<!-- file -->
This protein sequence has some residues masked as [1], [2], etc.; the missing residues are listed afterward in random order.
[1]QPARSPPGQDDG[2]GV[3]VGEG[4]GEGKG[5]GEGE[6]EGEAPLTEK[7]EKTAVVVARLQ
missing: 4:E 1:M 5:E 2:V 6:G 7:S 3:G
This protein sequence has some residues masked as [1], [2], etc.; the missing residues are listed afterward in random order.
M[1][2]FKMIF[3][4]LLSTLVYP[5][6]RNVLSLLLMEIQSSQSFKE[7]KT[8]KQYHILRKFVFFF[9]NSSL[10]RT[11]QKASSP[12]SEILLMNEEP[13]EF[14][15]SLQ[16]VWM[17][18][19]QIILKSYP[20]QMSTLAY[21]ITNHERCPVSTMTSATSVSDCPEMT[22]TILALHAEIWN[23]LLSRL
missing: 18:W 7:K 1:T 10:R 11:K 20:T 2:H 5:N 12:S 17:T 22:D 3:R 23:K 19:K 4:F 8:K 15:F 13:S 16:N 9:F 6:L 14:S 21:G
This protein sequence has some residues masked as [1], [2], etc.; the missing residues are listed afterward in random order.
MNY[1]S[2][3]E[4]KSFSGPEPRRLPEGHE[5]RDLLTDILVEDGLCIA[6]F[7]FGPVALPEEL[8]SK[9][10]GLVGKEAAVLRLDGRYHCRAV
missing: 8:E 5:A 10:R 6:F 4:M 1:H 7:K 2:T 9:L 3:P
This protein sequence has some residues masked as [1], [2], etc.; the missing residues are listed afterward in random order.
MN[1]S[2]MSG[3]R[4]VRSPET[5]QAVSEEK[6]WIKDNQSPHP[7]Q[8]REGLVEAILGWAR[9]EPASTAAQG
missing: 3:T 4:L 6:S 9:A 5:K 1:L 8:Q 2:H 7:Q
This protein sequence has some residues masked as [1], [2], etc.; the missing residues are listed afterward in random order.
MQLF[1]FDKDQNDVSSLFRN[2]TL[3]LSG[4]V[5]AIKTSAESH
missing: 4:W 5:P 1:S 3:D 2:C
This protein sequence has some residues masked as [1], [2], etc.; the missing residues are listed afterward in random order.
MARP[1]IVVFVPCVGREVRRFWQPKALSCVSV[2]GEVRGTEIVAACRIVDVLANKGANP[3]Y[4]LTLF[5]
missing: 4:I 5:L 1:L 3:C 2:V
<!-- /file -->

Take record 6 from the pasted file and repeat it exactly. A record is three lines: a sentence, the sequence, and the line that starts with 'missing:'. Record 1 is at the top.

This protein sequence has some residues masked as [1], [2], etc.; the missing residues are listed afterward in random order.
MARP[1]IVVFVPCVGREVRRFWQPKALSCVSV[2]GEVRGTEIVAACRIVDVLANKGANP[3]Y[4]LTLF[5]
missing: 4:I 5:L 1:L 3:C 2:V